Kraus is also an expert stereo technician. The almost hidden system begins with the Panasonic CQ-VD7500U CD/DVD player and retractable 7-inch touch screen. Signal from the head unit is amplified by the pair of amplifiers hidden in the trunk. Front stage sound comes from a collection of Boston Acoustic speakers beginning with the 6.5-inch coaxial speakers in the new door panels and the pair of 1-inch dome tweeters in the dash. The two 6x9 rear fill speakers in the package tray were positioned on either side of the vent for the 10-inch sub in the trunk. Stinger wiring keeps everything properly connected and Dynamat sound insulation throughout the cab minimizes unwanted sonic intrusion.
If you open the trunk, nothing is visible except the elegantly designed fiberglass tub. Remove the tub and the stereo components and batteries are revealed. Neatly arranged are the 400-watt four-channel Alpine amp for the mids and highs, the 400-watt two-channel (bridged to mono) JBL amp for the single 10-inch sub in a bandpass enclosure, and the brain box for live TV, PS2, and GPS. Twin Optima batteries with a built-in trickle charger provide plenty of power. Clean and simple, the custom-designed fiberglass tub provides storage while keeping all the electronics out of sight.
The 572 was loaded with power but needed some work to make it a working part of the dream. Chris Nelson in Pinellas Park, Florida, went through the motor, top to bottom. The big-inch GM crate motor uses a forged crank, I-beam forged steel rods, GM 9.6:1 aluminum pistons, GM ported and polished aluminum heads, and GM cam with hydraulic lifters. A Barry Grant Speed Demon 830-cfm carb and high-capacity Aeromotive fuel pump with return system is the automotive equivalent of a Big Gulp. MSD HEI ignition lights the fire with waste gases flowing into wrapped 21/8-inch headers, especially designed for the tight confines of the Camaro engine room. Your ears get a treat, thanks to the 3-inch aluminized exhaust and Flowmaster mufflers that orchestrate the perfect muscle car sound. The rejuvenated 572 sends 620 tire-frying horsepower and 650 lb-ft to the rebuilt three-speed Turbo 400 automatic transmission, then on to the 4:10 spooled rear and 35-spline Strange axles. The firewall and inner fender panels were smoothed in order to showcase the detailed 572 crate motor.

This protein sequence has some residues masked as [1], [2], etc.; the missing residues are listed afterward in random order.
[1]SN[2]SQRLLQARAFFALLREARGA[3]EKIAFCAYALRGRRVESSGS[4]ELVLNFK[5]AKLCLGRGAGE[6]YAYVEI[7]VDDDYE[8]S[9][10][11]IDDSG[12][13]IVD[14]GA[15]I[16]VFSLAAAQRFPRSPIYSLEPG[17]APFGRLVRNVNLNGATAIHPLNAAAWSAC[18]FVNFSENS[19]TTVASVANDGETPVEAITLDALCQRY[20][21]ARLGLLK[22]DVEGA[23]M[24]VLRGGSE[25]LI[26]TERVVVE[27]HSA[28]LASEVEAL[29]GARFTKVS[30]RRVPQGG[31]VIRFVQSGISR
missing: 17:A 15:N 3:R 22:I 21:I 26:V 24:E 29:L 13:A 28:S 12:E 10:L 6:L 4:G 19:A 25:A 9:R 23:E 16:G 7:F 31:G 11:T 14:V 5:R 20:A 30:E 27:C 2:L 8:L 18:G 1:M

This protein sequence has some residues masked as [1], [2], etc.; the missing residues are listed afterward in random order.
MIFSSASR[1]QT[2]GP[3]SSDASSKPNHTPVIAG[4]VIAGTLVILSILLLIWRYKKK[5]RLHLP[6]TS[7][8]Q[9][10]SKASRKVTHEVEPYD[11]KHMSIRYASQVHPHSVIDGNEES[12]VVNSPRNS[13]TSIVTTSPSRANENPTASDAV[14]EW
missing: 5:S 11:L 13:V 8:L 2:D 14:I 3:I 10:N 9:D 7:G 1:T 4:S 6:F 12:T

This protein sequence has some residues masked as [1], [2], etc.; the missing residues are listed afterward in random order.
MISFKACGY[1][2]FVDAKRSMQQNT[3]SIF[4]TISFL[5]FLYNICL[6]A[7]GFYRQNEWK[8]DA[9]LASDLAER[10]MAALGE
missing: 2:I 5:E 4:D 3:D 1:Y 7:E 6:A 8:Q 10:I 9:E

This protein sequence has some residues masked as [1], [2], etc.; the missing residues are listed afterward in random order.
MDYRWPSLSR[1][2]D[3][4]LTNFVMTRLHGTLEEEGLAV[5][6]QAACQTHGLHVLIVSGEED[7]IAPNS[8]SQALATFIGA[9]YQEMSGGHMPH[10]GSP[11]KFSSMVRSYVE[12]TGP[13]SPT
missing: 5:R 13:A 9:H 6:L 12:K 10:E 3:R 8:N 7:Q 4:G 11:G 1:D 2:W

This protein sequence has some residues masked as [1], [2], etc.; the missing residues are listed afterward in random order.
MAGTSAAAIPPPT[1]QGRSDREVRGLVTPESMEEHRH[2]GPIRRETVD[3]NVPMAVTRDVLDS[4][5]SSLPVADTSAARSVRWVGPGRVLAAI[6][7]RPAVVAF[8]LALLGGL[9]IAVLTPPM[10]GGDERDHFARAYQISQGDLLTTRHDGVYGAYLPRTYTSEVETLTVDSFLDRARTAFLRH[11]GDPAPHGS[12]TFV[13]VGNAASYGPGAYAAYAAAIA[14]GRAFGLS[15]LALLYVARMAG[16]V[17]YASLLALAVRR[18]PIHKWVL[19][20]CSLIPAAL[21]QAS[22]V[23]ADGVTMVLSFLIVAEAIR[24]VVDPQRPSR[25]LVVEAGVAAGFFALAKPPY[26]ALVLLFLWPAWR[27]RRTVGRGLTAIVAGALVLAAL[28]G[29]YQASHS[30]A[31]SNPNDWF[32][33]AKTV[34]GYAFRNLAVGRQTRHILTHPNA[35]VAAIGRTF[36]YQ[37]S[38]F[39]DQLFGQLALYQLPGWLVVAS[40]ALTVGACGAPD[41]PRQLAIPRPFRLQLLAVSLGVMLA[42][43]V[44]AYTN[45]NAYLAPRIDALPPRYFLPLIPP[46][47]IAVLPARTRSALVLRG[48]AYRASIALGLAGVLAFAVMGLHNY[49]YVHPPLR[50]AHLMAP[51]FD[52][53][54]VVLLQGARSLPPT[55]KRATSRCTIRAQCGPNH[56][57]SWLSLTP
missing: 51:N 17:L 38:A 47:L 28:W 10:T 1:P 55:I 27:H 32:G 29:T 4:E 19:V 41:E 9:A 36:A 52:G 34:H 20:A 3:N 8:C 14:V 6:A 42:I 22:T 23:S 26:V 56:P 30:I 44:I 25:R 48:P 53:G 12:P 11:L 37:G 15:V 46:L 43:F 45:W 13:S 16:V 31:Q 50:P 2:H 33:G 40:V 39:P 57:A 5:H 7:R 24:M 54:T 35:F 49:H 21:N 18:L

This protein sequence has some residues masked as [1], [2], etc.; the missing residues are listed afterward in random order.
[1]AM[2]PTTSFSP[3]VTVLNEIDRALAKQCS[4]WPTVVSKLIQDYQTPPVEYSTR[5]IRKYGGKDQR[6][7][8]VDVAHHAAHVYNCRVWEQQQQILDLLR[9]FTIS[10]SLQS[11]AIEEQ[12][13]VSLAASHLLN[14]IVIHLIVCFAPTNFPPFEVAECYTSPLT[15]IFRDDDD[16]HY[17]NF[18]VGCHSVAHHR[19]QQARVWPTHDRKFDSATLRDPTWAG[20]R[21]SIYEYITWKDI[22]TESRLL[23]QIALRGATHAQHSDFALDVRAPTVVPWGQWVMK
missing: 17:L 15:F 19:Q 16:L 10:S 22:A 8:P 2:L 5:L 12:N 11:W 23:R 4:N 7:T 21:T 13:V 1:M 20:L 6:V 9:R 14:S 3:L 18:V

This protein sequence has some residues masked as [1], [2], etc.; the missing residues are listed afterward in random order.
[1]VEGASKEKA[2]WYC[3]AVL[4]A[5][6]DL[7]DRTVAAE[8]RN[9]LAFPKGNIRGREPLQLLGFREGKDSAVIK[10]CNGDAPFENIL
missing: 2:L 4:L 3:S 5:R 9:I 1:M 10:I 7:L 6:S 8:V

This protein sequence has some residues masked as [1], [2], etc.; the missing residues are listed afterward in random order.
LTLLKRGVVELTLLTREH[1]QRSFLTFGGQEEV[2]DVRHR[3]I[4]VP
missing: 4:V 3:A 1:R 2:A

Once the mechanicals were solid, Jack turned his attention to cosmetics. The bright yellow car was in good shape but some subtle chrome removal was first on the list, allowing the classic lines of the first-gen Camaro to show through. Body mods include a conservative lowering job, cowl-induction hood, and rear spoiler. All the metal trim on the car was polished, the rear quarter window frames were re-chromed, and all window and door seals were replaced. Fresh new bumpers were bolted on along with Digi-Tails sequential LED taillights from Spaghetti Engineering. Marquez Design made the billet aluminum taillight frames, and the motorcycle gas cap is a Matt Hoch design. Jack wanted something other than the traditional single shade with rally stripes, common to the early SS cars. His wife, Pamela, came up with the perfect color scheme: two-tone with Silver Star on top and Tungsten Gray on the bottom. Mark Mahowski from Straight Line in St. Petersburg accomplished the paint and bodywork. Fair warning: If you pull up alongside, that subtle 572 emblem on the front fender should be taken seriously!
Personalizing the car took about a year, but Jack says the results were worth it, especially whenever he hits the loud pedal and the Camaro leaps forward. Future plans include a 3.55:1 rearend with Positraction for easier highway cruising and air conditioning for Florida’s warm summers. CHP